Dossi, echoing Osman’s remarks, also likened the clubs’ rivalry to that of Manchester and Liverpool, Barcelona and Real Madrid, and Kaizer Chiefs and Mamelode Sundowns in South Africa.

He said what was interesting about the Bullets-Wanderers rivalry was that their matches more often than not draw large crowds, as “evidenced by the K14.2 million realized from the match on Saturday.”

Dossi said: “These two teams will always be a marvel to watch. The rivalry will be there for centuries to come.”

The sight of the ‘pregnant’ man and ‘witchdoctor’ brought feelings of nostalgia for the Kinna Phiri and Jack Chamangwana era when the two clubs’ faithful would try to outdo each other with banter.

For instance, there was one Bullets’ staunch fan, Raphael Nasimba, who would dress like a Nigerian and go to where his fellow BB supporters were to whip up their feelings, to the amusement of the crowd.

And then there was the flamboyant Wanderers Manager, the late Dumbo Lemani who had no rival when it came to psychological war as he had no shortage of words ahead of any match involving his club.

On one occasion when Bullets and Wanderers were preparing for a crucial match, Lemani warned in a newspaper interview that their rivals would cease to exist as his team had acquired Intercontinental Ballistic Missiles (ICBM) which would be unleashed on the day of the match.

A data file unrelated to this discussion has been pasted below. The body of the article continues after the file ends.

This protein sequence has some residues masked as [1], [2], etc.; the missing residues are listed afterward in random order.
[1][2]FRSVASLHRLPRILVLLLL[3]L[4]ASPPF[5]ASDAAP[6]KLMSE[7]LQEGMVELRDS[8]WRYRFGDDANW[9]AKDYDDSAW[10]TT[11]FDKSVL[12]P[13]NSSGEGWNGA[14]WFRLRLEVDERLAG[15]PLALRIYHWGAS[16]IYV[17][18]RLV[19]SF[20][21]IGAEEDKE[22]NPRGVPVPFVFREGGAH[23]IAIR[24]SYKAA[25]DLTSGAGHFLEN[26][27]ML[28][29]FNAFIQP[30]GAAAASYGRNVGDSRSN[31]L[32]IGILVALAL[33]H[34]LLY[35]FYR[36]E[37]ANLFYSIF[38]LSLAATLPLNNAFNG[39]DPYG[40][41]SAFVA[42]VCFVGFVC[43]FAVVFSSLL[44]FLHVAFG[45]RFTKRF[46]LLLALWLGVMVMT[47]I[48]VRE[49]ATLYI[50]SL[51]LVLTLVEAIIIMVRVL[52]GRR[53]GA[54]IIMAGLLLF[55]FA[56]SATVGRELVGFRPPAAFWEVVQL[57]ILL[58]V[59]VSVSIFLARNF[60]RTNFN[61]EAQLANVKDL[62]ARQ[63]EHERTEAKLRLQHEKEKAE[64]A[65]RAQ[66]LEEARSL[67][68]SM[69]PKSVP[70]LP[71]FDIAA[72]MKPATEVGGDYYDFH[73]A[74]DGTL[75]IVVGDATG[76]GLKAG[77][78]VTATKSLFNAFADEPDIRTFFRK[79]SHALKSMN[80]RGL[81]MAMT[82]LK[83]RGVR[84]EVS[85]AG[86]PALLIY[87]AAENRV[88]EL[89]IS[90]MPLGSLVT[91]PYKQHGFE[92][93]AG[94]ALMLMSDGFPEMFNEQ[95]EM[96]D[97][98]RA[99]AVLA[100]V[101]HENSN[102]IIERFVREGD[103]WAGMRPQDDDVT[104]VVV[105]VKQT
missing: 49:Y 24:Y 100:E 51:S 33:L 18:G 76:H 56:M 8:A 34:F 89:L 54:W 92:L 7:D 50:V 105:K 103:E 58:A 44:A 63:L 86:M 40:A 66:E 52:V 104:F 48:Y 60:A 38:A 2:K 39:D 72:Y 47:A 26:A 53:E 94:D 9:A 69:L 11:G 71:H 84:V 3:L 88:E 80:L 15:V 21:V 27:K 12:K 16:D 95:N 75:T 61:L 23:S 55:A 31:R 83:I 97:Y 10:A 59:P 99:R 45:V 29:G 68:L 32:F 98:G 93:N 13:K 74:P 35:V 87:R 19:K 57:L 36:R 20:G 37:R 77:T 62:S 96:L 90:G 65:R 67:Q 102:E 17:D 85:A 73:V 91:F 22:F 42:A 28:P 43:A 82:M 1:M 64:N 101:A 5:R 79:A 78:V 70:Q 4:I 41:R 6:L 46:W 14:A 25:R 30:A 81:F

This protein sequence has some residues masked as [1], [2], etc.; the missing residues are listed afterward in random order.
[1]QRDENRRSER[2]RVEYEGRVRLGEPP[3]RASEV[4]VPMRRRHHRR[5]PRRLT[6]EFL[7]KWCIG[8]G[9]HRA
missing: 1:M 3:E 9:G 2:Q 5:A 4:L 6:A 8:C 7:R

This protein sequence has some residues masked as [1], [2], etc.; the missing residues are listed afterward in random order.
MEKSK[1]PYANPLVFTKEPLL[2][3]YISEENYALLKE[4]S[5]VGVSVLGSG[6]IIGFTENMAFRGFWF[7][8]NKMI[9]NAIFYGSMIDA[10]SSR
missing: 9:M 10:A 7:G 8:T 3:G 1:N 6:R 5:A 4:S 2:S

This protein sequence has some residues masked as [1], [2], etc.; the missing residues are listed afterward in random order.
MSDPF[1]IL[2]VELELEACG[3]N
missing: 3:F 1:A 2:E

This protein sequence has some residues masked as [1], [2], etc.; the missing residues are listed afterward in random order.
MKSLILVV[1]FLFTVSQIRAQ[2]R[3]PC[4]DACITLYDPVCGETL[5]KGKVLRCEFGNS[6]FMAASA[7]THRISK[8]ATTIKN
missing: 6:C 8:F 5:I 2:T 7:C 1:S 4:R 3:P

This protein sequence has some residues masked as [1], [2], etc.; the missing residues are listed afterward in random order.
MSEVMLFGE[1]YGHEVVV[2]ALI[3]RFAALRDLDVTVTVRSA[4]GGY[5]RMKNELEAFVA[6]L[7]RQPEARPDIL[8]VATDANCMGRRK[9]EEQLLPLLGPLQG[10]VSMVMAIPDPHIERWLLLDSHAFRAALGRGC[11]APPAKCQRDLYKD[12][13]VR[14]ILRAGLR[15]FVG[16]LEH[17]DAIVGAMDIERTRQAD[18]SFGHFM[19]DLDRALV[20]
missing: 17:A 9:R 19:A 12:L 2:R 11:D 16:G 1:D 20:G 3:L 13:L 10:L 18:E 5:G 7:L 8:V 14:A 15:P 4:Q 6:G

“Without this rivalry, football would be dead in Malawi,” one female Wanderers’ fan who asked not to be named said. “Whether one likes it or not, the two clubs set the pace and others follow.”

And as the Bullets-Wanderers’ rivalry continues with no sign of abating, the football fraternity should expect to see more bizarre things from the clubs’ creative diehards each time the two teams meet.

Features

Benghazi nickname haunts Karonga

Benghazi nickname haunts Karonga

Karonga, February 11, Mana: Libya (https://en.wikipedia.org/wiki/Libya)’s second populous city of Benghazi (https://en.wikipedia.org/wiki/Benghazi) became infamous across the world for the killing of US Ambassador to Libya Christopher Stevens on September 11, 2012 in a terrorist attack. Stevens was...